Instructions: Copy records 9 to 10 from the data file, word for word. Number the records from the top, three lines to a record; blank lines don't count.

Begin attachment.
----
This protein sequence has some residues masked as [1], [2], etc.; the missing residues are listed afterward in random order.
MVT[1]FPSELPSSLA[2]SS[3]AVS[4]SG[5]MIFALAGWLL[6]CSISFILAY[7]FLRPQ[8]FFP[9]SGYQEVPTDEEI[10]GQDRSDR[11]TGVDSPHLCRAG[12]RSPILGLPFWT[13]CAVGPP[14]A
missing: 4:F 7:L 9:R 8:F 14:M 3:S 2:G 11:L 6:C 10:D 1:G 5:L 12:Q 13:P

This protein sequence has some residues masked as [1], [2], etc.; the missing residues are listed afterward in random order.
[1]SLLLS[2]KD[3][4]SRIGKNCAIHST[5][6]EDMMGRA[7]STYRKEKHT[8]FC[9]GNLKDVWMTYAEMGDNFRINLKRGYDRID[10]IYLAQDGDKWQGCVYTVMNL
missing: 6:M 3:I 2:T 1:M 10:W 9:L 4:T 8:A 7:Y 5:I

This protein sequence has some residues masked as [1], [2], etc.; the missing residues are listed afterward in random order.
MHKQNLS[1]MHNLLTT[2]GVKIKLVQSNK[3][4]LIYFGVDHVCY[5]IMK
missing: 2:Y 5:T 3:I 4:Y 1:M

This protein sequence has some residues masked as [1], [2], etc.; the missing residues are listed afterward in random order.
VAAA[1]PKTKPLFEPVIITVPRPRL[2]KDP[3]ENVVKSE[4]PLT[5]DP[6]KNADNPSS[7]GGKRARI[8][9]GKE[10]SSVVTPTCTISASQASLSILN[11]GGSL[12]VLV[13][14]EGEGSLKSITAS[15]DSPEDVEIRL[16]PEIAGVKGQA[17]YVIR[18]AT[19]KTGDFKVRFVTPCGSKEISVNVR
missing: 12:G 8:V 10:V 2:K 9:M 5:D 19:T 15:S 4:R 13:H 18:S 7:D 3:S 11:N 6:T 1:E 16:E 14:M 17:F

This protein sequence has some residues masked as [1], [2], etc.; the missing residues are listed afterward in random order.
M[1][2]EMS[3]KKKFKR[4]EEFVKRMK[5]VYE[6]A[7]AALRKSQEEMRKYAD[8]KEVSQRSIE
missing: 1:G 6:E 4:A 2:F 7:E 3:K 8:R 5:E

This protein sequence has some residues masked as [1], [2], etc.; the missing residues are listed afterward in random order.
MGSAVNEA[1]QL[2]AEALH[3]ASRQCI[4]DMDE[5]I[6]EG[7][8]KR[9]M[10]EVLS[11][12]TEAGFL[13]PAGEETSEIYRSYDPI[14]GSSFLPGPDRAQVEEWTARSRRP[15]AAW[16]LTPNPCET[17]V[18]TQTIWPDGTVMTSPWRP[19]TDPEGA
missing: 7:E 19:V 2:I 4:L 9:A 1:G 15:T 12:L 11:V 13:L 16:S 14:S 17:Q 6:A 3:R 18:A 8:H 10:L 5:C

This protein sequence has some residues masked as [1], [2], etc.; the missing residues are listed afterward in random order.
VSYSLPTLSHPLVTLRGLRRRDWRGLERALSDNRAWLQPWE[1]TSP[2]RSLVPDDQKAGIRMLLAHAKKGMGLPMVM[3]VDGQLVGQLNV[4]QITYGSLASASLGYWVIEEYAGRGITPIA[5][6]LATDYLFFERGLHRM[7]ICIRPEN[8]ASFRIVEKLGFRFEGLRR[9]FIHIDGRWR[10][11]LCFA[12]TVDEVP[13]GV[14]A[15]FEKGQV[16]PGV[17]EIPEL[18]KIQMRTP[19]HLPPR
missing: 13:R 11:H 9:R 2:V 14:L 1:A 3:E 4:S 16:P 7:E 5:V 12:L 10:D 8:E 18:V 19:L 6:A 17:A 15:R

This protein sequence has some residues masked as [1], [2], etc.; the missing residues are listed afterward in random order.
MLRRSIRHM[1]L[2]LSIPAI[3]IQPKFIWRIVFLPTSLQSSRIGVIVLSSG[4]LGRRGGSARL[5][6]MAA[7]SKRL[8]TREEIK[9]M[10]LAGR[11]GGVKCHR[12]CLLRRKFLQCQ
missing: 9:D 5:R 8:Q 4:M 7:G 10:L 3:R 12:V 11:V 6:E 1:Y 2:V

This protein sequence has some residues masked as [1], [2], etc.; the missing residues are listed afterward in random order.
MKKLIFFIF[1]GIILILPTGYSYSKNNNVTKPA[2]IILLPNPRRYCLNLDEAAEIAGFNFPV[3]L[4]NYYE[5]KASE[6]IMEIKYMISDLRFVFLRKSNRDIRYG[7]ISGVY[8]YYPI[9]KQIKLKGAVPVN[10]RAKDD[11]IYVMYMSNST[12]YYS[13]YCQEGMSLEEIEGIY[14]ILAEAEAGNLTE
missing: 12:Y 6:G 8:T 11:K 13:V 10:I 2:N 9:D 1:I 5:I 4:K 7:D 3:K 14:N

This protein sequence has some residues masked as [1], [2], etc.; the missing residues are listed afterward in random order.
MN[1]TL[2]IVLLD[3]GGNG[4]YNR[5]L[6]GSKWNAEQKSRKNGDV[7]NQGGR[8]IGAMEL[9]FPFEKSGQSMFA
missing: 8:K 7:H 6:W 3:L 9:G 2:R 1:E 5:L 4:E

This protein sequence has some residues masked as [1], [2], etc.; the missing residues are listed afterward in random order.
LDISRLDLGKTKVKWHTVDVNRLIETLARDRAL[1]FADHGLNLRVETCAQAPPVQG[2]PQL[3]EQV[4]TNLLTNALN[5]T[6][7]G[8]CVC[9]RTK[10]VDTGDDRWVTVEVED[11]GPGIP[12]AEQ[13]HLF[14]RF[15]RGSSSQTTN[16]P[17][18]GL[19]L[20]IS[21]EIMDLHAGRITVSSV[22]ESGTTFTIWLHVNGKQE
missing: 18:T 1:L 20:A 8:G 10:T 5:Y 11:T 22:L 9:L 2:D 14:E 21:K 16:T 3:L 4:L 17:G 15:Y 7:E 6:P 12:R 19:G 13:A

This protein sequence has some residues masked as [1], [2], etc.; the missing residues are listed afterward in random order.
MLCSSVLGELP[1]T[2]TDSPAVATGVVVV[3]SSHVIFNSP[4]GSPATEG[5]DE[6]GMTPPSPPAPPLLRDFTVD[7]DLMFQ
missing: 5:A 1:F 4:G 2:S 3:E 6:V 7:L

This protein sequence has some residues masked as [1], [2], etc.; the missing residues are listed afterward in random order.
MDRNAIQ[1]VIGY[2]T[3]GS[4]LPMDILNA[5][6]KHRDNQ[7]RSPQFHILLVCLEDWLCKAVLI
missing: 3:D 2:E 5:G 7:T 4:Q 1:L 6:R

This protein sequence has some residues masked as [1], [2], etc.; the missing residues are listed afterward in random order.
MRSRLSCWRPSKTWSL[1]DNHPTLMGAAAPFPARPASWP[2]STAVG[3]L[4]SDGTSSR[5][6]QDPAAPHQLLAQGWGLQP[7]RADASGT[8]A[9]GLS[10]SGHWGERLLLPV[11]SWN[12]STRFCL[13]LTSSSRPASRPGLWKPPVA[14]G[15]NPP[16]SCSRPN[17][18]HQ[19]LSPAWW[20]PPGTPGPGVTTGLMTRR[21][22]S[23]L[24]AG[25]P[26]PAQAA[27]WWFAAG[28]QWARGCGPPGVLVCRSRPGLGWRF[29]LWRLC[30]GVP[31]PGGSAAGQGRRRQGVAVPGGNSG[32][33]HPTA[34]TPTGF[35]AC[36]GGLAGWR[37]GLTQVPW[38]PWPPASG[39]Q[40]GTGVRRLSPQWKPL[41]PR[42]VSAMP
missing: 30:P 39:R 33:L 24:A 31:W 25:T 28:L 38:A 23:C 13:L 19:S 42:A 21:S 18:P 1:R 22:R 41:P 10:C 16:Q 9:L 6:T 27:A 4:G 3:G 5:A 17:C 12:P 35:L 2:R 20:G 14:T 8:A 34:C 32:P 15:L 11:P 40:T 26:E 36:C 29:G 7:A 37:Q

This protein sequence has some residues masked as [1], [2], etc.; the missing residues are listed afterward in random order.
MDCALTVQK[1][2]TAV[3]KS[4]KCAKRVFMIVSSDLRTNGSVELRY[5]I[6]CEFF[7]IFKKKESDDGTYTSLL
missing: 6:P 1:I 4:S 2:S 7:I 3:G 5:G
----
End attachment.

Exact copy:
This protein sequence has some residues masked as [1], [2], etc.; the missing residues are listed afterward in random order.
MKKLIFFIF[1]GIILILPTGYSYSKNNNVTKPA[2]IILLPNPRRYCLNLDEAAEIAGFNFPV[3]L[4]NYYE[5]KASE[6]IMEIKYMISDLRFVFLRKSNRDIRYG[7]ISGVY[8]YYPI[9]KQIKLKGAVPVN[10]RAKDD[11]IYVMYMSNST[12]YYS[13]YCQEGMSLEEIEGIY[14]ILAEAEAGNLTE
missing: 12:Y 6:G 8:T 11:K 13:V 10:I 2:N 9:D 1:I 5:I 4:K 7:D 3:K 14:N

This protein sequence has some residues masked as [1], [2], etc.; the missing residues are listed afterward in random order.
MN[1]TL[2]IVLLD[3]GGNG[4]YNR[5]L[6]GSKWNAEQKSRKNGDV[7]NQGGR[8]IGAMEL[9]FPFEKSGQSMFA
missing: 8:K 7:H 6:W 3:L 9:G 2:R 1:E 5:L 4:E